A queer politics now

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Berkeley, and the larger Bay Area, is home to a flourishing queer culture. UC Berkeley has tripled in its LGBTQ+ identifying student population since 2008; Gender Equity Resource Center is a robust LGBTQ+ support center on campus.

The White Horse Inn on Telegraph Avenue is the oldest continuously operating lesbian and gay bar in the United States; San Francisco Pride is internationally recognized as one of the largest Pride events. 

Despite this queer presence, there has never been a sustainable queer politics; any such happening started and ended during the AIDS movement. However, the residents of Berkeley and the larger Bay Area should be more concerned with a queer politics for queer livelihood. 

Queer rights are continuously undermined, anti-queer violence is emboldened by anti-queer rhetoric and legislation and there is a disunity of community activism.

Let’s examine the Bay Area. San Francisco saw anti-queer hate crime increase by 50% in 2021, according to the San Francisco Police Department. On June 11, a drag queen storytelling hour in San Lorenzo was interrupted by a group suspected of being a part of the Proud Boys, a far-right group. Panda Dulce, the drag queen host, was harassed by men who wore shirts reading “Kill your local pedophile.”

Monkeypox cases in Berkeley currently tally at six, and San Francisco has reported almost 400 cases as of press time — a majority being among men who have sex with men, or MSM. The attention paid to monkeypox and MSM is reminiscent of the anti-queer rhetoric that existed during the AIDS crisis and the slowness of global leaders to respond.

Headlines such as those from the Daily Mail that read “US records first two CHILD monkeypox cases: California toddler and an infant in D.C. were likely infected by ‘household contacts’ and both had contact with gay or bisexual men, CDC chief says” have already been exploited by anti-queer commentators and politicians to mean that Monkeypox is a “gay” disease and that queer men are child predators.

Queer livelihood is under attack, but there has been little community calls for strategic action among queer people. With an expansive queer population in the Bay Area, one must ask why a queer politics remains disjointed? 

Recent anti-queer incidents become more troublesome when we look outside of California, and with mass communication and radicalized ideologies, these incidents are not isolated.

In Arlington, Texas, a group of Proud Boys targeted a 21+ drag brunch and blocked the entrance, claiming a “citizen’s arrest” as they verbally harassed attendees with anti-queer insults. 

On June 11, members of the white nationalist group Patriot Front were arrested near a Pride in the Park event in Coeur d’Alene, Idaho, in what is believed to be an attempted riot. The same day in Jacksonville, Florida, a neo-Nazi group called NatSoc Florida protested outside a Hamburger Mary’s — a drag-queen-themed restaurant — with shirts that read “Fags groom kids.”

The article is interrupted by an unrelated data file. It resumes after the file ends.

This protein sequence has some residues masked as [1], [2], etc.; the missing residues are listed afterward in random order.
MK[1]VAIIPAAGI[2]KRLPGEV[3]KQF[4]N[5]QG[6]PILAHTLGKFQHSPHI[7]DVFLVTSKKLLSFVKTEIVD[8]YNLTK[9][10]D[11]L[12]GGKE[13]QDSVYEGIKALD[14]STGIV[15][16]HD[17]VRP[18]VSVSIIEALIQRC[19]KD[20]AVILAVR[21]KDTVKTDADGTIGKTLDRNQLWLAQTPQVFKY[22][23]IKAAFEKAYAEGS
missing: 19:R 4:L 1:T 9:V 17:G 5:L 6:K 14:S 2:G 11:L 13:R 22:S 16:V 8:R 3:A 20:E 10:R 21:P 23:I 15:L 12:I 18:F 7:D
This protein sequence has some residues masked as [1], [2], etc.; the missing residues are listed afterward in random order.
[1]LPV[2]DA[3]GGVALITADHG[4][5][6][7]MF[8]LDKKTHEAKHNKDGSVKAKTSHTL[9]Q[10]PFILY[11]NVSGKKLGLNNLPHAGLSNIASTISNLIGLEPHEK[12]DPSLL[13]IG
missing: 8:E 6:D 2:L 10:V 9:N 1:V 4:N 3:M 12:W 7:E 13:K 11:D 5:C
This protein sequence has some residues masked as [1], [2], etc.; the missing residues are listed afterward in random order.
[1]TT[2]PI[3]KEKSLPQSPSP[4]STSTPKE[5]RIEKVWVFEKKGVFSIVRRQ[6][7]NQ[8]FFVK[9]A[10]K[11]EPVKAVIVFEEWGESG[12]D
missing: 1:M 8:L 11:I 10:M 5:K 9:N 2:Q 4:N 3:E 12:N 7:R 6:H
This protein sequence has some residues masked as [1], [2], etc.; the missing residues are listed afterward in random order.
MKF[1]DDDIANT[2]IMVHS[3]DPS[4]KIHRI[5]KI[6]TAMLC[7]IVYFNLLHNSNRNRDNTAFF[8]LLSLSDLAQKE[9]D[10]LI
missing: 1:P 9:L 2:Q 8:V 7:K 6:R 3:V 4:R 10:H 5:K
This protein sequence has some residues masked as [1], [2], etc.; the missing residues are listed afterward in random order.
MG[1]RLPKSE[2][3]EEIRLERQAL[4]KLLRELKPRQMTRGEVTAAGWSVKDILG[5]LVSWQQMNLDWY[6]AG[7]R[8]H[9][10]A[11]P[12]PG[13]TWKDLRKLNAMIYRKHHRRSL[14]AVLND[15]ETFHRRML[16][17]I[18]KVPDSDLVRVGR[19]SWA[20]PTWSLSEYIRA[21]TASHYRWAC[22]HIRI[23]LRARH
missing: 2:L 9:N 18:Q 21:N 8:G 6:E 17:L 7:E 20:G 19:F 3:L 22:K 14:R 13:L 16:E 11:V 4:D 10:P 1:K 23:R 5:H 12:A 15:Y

The depiction of queer people as groomers has existed for decades to demonize queer men during the AIDS crisis, to justify hate crimes and to criminalize same-sex marriage and sodomy. It is a universal scare tactic.

On the forefront of this anti-queerness agenda are right-wing groups and politicians. Libs of TikTok, a popular right-wing TikTok account, has been one of the most engaged in spewing anti-queer rhetoric, but it is accompanied by people such as former Republican congressional candidate  Mark Burns, who said “transgender grooming” is a “a national security threat,” and that parents who advocate for queer rights should be executed under laws of treason.

The presence of queer bodies is treated as a national danger by way of the imagined perverted gay man. Queerness becomes seen as something to be extracted from society, justifying anti-queer violence. 

Anti-queer legislation and violence has always existed. Indeed, there were more than 250 anti-queer legislation bills introduced in the United States this year. Twenty-eight percent of queer youth reported experiencing homelessness. Self-harm and suicide are still high among queer youth.

Almost half of U.S. states have no laws banning conversion therapy. Forty-two states still have laws that legalize the Gay/Trans Panic Defense. Yet, the U.S. House of Representatives has put its efforts into passing a bill that recognizes same-sex marriage at the federal level, and while this offers some hope, one has to wonder why not focus resources on the actual challenges to queer survival?

We need a queer politics for queer lives to be taken seriously. 

I offer a nonexhaustive list of queer actions that we can all take toward a queer politics: 

  1. Speak up: The erasure of queer bodies and the acceptance of anti-queer knowledge productions is queer violence, to resist is to recognize queer bodies, especially for nonbinary and transgender people. Within an intersectional framework, we must dismantle all forms of oppression. 
  2. Support queer community centers.
  3. Contact elected officials to support legislation that benefits queer people.
  4. Resist queer assimilation: Queer people must question how their goals align with queer liberation, and refuse to participate in and conform to institutional structures of oppression.

If UC Berkeley is committed to queer rights, and we are the supposed “change makers” of the world, supporting a community-based queer politics is how we can make a real difference.

James Crawford is a senior at UC Berkeley studying political science.